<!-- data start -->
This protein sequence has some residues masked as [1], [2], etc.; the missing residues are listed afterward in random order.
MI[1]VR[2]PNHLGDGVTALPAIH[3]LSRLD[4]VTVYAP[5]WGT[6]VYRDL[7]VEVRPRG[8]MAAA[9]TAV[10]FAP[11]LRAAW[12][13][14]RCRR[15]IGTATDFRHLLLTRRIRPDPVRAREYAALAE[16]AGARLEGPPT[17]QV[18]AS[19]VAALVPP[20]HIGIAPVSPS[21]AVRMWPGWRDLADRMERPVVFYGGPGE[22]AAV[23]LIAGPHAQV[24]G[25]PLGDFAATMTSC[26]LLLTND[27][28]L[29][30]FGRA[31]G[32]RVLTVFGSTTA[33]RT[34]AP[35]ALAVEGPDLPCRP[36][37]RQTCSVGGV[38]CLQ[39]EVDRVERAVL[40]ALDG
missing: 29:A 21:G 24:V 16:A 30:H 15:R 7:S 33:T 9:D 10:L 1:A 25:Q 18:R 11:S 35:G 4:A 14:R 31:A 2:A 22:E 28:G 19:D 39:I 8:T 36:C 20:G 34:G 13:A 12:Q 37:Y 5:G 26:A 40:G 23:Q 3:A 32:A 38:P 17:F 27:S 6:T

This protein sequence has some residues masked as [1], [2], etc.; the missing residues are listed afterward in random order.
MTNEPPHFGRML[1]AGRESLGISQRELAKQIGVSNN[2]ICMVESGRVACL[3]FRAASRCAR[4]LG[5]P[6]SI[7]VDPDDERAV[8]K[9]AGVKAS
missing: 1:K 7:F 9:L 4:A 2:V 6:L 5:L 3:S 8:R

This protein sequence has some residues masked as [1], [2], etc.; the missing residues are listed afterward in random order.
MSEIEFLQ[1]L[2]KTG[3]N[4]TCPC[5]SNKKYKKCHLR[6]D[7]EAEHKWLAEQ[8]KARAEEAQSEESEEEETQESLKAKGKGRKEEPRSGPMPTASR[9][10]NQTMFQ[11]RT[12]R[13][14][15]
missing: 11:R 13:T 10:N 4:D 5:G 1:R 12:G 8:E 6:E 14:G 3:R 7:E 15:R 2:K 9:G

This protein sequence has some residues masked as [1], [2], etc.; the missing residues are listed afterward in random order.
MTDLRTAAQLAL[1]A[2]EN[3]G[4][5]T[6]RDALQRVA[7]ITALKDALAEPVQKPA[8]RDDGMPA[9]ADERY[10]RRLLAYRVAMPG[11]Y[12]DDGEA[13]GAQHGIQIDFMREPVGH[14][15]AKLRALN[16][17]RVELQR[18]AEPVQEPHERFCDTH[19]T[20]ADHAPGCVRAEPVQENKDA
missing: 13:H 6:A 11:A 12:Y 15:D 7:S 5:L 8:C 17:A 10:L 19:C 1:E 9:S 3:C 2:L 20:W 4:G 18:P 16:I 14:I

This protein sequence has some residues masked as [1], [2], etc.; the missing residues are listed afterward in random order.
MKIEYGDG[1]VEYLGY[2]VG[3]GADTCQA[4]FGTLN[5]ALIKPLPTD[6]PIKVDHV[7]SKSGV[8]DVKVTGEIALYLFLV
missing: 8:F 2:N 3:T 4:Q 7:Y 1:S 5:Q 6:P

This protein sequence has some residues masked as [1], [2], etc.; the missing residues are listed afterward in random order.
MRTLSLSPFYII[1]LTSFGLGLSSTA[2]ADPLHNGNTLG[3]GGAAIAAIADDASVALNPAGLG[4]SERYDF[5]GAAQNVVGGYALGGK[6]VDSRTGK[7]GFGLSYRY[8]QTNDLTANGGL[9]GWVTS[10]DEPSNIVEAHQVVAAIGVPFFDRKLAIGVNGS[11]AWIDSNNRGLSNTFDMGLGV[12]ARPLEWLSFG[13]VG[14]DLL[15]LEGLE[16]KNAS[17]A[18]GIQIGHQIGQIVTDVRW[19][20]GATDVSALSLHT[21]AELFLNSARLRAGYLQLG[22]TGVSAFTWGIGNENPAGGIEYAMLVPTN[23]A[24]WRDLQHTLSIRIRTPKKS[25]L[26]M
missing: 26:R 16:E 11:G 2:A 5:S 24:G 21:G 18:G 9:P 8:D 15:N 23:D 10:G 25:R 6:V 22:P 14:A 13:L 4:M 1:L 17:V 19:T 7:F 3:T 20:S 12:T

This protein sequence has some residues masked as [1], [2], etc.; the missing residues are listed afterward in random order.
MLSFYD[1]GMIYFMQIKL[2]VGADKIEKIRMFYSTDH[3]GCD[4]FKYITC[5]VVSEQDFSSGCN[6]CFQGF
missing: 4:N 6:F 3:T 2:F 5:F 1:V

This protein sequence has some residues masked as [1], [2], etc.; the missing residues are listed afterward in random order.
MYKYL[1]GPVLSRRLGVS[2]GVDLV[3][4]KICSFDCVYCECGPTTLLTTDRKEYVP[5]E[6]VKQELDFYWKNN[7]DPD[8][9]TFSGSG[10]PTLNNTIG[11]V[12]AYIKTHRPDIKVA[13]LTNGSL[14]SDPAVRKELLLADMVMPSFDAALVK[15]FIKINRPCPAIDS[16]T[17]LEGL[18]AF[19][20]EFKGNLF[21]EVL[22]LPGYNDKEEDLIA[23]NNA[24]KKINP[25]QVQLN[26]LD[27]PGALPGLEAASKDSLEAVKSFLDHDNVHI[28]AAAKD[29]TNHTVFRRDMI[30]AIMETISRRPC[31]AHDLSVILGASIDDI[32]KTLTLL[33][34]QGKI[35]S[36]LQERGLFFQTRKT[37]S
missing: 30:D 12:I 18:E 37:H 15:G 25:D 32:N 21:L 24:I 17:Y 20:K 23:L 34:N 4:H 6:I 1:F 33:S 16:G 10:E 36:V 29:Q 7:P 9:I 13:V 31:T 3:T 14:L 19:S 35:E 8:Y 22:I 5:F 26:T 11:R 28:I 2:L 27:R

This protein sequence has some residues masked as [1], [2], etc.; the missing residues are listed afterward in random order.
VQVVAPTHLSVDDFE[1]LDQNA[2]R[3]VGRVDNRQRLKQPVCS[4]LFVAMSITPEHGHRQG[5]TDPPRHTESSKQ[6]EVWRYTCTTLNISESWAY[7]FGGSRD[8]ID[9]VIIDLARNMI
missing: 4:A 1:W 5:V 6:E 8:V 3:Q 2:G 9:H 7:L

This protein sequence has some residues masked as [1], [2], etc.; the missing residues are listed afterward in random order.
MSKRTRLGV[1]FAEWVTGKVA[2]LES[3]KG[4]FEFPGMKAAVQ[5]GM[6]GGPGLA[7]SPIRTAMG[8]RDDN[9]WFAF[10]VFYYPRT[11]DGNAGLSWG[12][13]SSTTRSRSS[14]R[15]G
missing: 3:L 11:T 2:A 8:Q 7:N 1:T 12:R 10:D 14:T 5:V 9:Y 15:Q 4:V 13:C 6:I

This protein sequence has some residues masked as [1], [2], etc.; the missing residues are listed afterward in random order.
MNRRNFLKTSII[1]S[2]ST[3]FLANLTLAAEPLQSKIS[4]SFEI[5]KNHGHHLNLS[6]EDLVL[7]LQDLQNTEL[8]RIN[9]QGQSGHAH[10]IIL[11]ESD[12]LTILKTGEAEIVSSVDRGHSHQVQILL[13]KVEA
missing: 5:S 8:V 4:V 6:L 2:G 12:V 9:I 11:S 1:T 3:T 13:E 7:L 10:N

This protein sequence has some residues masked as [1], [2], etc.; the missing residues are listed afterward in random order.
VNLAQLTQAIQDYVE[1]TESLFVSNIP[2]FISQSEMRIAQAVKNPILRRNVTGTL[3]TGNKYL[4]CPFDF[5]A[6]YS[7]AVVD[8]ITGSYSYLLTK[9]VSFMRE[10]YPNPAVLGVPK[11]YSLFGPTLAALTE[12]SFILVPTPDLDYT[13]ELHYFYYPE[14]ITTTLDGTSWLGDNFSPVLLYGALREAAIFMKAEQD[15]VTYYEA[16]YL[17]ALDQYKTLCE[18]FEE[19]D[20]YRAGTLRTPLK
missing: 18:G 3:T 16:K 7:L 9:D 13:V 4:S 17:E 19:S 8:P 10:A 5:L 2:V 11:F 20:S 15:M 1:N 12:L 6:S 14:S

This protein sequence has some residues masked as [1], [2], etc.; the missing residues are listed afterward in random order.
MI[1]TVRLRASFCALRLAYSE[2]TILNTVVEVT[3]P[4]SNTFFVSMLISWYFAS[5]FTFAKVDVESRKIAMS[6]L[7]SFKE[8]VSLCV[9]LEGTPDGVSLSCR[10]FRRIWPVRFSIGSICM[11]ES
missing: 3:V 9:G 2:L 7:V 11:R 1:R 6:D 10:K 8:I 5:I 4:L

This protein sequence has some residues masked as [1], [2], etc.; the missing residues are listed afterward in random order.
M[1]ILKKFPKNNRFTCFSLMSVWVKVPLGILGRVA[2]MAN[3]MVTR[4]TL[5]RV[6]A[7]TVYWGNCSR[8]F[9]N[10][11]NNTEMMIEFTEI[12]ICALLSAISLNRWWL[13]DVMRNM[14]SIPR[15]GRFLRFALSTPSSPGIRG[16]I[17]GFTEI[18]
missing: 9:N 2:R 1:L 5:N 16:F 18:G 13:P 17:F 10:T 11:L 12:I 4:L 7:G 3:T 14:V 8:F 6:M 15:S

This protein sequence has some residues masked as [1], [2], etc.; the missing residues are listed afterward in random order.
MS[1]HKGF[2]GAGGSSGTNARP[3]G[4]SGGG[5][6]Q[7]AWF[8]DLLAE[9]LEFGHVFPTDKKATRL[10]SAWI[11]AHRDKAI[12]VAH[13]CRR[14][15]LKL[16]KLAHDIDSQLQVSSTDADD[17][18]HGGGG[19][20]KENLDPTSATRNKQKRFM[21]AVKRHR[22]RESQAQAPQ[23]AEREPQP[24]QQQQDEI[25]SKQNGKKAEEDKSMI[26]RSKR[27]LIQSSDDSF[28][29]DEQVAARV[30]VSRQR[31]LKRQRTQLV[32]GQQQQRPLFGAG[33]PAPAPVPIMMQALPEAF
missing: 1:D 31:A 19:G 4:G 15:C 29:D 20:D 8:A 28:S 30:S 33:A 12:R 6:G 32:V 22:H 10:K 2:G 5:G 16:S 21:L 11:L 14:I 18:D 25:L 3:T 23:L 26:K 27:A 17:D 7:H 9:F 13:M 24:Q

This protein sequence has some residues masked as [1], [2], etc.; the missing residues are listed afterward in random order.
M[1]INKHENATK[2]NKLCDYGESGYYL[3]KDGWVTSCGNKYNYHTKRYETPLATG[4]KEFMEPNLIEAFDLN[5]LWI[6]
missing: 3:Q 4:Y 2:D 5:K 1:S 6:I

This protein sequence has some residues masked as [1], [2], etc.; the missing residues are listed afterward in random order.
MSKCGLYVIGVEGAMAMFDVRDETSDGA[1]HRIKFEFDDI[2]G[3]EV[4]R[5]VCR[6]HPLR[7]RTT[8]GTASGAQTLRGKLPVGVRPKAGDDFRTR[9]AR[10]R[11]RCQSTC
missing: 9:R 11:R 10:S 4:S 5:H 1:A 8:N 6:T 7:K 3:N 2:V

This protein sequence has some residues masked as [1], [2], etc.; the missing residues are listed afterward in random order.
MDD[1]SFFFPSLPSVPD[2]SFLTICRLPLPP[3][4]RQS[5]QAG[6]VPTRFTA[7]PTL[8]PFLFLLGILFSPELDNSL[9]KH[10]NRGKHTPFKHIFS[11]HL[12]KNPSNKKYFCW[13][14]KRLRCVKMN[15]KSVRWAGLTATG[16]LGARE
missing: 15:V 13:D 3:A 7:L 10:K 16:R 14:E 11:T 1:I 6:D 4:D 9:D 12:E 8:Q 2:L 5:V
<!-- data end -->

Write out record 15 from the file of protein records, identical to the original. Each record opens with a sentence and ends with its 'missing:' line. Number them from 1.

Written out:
This protein sequence has some residues masked as [1], [2], etc.; the missing residues are listed afterward in random order.
MS[1]HKGF[2]GAGGSSGTNARP[3]G[4]SGGG[5][6]Q[7]AWF[8]DLLAE[9]LEFGHVFPTDKKATRL[10]SAWI[11]AHRDKAI[12]VAH[13]CRR[14][15]LKL[16]KLAHDIDSQLQVSSTDADD[17][18]HGGGG[19][20]KENLDPTSATRNKQKRFM[21]AVKRHR[22]RESQAQAPQ[23]AEREPQP[24]QQQQDEI[25]SKQNGKKAEEDKSMI[26]RSKR[27]LIQSSDDSF[28][29]DEQVAARV[30]VSRQR[31]LKRQRTQLV[32]GQQQQRPLFGAG[33]PAPAPVPIMMQALPEAF
missing: 1:D 31:A 19:G 4:G 15:C 29:D 20:D 8:A 28:S 30:S 33:A 12:R 6:G 32:V 22:H 10:K 2:G 5:G 16:S 21:L 11:L 14:I 18:D 25:L 3:T 23:L 26:K 27:A 17:D 7:H 9:F 13:M 24:Q